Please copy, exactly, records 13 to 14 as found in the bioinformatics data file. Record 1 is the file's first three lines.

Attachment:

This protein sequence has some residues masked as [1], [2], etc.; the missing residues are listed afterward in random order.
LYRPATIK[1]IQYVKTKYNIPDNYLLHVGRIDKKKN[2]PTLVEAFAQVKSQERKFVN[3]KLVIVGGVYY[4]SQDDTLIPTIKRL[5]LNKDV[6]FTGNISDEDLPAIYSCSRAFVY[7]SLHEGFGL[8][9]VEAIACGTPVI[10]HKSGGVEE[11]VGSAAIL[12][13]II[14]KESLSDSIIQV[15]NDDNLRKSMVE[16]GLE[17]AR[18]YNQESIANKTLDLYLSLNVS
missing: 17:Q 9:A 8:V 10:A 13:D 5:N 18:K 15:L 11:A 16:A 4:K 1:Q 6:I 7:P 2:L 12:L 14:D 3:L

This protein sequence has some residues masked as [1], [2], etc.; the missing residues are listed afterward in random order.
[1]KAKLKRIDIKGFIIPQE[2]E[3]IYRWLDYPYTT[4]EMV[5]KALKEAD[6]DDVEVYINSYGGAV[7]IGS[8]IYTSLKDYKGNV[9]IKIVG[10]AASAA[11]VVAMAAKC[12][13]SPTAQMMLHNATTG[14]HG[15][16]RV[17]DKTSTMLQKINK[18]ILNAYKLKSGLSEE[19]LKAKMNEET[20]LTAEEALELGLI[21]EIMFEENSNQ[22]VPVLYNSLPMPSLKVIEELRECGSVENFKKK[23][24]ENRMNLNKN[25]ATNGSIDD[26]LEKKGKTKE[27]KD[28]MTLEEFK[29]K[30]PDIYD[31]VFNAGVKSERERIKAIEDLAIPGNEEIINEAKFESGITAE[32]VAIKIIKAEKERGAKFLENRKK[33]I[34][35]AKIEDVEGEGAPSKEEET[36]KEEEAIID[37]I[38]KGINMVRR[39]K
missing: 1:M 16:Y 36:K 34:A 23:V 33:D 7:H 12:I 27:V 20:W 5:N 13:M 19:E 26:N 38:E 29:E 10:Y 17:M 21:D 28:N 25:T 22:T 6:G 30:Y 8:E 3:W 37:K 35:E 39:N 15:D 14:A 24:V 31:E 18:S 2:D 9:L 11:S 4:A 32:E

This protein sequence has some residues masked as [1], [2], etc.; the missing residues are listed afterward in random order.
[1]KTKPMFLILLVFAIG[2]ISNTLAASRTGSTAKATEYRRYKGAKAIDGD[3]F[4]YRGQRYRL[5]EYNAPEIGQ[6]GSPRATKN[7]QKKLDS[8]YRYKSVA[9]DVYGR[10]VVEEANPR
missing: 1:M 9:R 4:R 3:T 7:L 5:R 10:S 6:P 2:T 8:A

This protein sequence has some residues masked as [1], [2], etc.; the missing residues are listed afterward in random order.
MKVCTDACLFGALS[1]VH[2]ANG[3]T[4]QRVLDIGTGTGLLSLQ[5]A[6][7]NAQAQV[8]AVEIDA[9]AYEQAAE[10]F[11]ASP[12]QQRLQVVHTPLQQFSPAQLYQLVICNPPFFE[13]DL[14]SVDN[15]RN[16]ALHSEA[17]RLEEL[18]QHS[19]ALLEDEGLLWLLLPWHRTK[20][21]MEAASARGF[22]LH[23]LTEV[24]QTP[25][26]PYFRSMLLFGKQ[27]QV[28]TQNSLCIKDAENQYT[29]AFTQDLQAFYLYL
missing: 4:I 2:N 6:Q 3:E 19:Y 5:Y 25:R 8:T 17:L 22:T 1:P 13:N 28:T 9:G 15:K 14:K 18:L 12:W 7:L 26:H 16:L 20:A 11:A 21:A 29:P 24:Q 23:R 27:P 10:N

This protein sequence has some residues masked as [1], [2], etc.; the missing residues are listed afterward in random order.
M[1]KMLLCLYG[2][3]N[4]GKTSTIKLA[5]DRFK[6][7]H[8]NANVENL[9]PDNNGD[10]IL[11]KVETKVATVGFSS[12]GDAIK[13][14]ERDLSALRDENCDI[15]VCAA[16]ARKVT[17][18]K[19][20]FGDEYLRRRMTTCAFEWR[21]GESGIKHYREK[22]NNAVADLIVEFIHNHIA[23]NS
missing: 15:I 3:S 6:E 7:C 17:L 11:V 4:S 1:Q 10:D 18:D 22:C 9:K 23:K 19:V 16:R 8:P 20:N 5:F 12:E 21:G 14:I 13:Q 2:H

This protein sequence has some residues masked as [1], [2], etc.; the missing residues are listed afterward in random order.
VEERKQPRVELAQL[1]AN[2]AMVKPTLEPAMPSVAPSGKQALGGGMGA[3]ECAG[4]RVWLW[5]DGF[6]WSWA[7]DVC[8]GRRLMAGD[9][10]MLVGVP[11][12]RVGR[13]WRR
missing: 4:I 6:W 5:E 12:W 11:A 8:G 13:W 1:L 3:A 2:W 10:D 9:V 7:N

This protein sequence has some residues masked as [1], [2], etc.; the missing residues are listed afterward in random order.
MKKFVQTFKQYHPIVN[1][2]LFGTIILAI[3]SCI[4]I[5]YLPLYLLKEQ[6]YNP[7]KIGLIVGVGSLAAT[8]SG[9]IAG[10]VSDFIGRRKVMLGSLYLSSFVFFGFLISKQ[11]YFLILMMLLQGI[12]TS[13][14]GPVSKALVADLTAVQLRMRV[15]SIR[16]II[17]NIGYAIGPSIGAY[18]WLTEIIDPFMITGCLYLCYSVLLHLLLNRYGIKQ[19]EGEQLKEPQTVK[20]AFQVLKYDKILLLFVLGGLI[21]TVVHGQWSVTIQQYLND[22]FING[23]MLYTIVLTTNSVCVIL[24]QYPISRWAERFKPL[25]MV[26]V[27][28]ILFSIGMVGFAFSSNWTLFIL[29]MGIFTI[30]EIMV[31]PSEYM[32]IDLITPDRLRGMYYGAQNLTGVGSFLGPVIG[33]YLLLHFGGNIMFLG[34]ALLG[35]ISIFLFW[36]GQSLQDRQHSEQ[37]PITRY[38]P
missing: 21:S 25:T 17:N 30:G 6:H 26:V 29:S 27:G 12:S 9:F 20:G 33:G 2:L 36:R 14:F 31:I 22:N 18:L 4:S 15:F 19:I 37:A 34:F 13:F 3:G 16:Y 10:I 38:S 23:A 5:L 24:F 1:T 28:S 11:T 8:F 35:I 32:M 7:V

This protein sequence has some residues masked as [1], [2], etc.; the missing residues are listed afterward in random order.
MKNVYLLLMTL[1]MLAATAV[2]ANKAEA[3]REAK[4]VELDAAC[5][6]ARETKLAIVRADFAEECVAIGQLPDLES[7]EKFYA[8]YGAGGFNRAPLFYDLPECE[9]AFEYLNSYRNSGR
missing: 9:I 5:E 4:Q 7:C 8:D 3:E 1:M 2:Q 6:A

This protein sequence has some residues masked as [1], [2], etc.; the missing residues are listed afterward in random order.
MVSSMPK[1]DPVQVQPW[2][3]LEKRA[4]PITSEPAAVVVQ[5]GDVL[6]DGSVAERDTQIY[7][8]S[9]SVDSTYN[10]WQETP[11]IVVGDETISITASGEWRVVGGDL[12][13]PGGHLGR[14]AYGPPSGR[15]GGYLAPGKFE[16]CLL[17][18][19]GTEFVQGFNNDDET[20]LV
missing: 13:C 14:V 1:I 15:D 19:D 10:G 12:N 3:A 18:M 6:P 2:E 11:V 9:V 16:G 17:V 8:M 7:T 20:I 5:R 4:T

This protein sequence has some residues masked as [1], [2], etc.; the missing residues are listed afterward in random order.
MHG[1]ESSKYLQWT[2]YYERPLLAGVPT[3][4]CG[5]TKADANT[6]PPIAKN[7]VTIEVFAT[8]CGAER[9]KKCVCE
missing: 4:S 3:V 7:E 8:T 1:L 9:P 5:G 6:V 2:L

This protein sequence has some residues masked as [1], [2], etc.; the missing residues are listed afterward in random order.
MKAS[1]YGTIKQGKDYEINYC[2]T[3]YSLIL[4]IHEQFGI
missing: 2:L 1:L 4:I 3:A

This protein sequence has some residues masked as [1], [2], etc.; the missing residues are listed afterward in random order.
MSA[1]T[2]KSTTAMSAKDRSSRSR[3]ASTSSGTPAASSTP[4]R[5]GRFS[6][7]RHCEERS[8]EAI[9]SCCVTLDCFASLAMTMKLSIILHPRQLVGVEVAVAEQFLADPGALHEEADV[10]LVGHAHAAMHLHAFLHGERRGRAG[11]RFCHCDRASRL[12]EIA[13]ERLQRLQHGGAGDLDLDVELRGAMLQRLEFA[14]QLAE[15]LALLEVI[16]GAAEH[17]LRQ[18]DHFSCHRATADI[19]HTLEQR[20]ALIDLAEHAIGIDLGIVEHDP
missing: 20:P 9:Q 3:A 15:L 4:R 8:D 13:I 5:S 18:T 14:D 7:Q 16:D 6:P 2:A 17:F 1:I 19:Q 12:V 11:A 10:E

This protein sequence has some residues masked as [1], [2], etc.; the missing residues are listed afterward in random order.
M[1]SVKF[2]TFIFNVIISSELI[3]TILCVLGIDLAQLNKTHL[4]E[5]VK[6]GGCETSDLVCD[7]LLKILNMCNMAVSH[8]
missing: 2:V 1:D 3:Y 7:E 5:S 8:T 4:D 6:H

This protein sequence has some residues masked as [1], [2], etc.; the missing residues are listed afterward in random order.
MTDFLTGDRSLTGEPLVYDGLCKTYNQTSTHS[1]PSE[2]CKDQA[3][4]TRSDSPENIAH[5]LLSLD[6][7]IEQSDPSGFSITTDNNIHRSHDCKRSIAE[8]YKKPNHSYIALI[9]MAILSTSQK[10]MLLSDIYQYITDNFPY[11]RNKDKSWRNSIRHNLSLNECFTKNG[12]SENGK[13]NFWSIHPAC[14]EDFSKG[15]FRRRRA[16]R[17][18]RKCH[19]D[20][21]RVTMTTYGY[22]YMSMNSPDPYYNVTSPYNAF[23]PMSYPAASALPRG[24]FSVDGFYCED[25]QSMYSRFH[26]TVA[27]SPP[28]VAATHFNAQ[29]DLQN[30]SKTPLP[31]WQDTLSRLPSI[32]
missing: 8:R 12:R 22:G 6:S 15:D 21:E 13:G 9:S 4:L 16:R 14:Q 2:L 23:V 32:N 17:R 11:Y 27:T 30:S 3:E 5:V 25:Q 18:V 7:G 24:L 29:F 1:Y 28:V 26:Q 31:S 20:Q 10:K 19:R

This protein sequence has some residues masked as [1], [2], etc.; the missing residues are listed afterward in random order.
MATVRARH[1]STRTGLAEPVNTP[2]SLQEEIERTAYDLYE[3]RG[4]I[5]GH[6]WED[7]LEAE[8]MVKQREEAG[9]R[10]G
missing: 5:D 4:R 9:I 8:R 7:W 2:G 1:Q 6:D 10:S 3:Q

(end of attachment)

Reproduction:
This protein sequence has some residues masked as [1], [2], etc.; the missing residues are listed afterward in random order.
M[1]SVKF[2]TFIFNVIISSELI[3]TILCVLGIDLAQLNKTHL[4]E[5]VK[6]GGCETSDLVCD[7]LLKILNMCNMAVSH[8]
missing: 2:V 1:D 3:Y 7:E 5:S 8:T 4:D 6:H

This protein sequence has some residues masked as [1], [2], etc.; the missing residues are listed afterward in random order.
MTDFLTGDRSLTGEPLVYDGLCKTYNQTSTHS[1]PSE[2]CKDQA[3][4]TRSDSPENIAH[5]LLSLD[6][7]IEQSDPSGFSITTDNNIHRSHDCKRSIAE[8]YKKPNHSYIALI[9]MAILSTSQK[10]MLLSDIYQYITDNFPY[11]RNKDKSWRNSIRHNLSLNECFTKNG[12]SENGK[13]NFWSIHPAC[14]EDFSKG[15]FRRRRA[16]R[17][18]RKCH[19]D[20][21]RVTMTTYGY[22]YMSMNSPDPYYNVTSPYNAF[23]PMSYPAASALPRG[24]FSVDGFYCED[25]QSMYSRFH[26]TVA[27]SPP[28]VAATHFNAQ[29]DLQN[30]SKTPLP[31]WQDTLSRLPSI[32]
missing: 8:R 12:R 22:G 6:S 15:D 21:E 13:G 9:S 4:L 16:R 14:Q 2:L 23:V 32:N 17:R 11:Y 27:T 30:S 3:E 5:V 25:Q 18:V 7:G 24:L 29:F 1:Y 28:V 26:Q 31:S 20:Q 10:K 19:R